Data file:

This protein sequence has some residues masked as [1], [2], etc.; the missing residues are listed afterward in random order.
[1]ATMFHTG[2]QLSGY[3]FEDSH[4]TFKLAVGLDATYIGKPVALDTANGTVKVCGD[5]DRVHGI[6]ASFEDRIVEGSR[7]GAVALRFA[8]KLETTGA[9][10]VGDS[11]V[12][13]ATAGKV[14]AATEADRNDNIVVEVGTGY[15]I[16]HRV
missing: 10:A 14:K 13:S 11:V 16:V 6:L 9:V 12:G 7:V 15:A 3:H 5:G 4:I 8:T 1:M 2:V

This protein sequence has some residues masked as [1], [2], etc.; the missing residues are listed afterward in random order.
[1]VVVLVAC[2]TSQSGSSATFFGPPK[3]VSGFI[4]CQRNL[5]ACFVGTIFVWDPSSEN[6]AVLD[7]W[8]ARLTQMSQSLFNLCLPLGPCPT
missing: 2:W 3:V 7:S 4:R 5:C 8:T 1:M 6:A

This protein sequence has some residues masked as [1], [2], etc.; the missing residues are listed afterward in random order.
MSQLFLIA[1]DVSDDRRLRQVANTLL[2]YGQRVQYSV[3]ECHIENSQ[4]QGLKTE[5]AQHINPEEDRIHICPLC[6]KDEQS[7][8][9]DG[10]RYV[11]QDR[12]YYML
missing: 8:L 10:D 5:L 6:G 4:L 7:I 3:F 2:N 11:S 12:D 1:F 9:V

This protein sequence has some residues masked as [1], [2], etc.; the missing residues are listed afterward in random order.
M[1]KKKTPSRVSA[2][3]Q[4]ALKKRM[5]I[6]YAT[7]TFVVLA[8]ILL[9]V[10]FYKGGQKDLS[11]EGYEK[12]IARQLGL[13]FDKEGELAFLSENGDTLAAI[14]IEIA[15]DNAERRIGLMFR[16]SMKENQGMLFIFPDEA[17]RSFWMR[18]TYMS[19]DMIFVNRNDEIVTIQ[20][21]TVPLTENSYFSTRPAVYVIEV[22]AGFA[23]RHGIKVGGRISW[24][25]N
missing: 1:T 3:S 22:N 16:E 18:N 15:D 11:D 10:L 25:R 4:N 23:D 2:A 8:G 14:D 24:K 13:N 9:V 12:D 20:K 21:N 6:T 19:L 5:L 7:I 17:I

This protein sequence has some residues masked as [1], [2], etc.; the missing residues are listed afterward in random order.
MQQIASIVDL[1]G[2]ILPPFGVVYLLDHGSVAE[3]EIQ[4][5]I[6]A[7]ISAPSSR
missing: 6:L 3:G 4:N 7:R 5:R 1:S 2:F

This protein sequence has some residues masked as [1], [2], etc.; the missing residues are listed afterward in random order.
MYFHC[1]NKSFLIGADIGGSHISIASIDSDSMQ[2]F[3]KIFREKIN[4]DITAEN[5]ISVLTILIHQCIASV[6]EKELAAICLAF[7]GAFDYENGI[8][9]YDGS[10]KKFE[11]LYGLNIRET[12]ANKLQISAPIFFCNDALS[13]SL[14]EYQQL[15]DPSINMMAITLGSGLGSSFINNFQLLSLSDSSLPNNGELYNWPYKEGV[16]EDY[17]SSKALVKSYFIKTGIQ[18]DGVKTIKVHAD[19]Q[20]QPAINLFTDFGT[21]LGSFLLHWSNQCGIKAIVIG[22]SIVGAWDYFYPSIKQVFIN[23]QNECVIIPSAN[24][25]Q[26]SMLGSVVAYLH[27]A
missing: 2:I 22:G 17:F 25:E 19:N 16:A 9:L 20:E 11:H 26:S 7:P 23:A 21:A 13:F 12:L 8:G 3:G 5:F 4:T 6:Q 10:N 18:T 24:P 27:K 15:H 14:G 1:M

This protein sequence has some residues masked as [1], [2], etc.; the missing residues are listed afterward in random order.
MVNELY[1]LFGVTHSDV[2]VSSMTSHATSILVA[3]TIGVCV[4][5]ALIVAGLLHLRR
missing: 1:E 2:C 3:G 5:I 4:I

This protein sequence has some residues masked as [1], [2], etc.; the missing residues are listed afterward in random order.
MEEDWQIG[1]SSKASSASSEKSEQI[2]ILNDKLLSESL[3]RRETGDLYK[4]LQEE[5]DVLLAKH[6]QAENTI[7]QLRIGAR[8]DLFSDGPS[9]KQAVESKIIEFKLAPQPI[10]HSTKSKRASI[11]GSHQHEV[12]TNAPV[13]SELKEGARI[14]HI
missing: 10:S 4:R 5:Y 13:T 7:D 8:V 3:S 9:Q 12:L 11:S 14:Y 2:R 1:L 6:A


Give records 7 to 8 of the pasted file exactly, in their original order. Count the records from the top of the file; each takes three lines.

This protein sequence has some residues masked as [1], [2], etc.; the missing residues are listed afterward in random order.
MVNELY[1]LFGVTHSDV[2]VSSMTSHATSILVA[3]TIGVCV[4][5]ALIVAGLLHLRR
missing: 1:E 2:C 3:G 5:I 4:I

This protein sequence has some residues masked as [1], [2], etc.; the missing residues are listed afterward in random order.
MEEDWQIG[1]SSKASSASSEKSEQI[2]ILNDKLLSESL[3]RRETGDLYK[4]LQEE[5]DVLLAKH[6]QAENTI[7]QLRIGAR[8]DLFSDGPS[9]KQAVESKIIEFKLAPQPI[10]HSTKSKRASI[11]GSHQHEV[12]TNAPV[13]SELKEGARI[14]HI
missing: 10:S 4:R 5:Y 13:T 7:D 8:V 3:S 9:Q 12:L 11:S 14:Y 2:R 1:L 6:A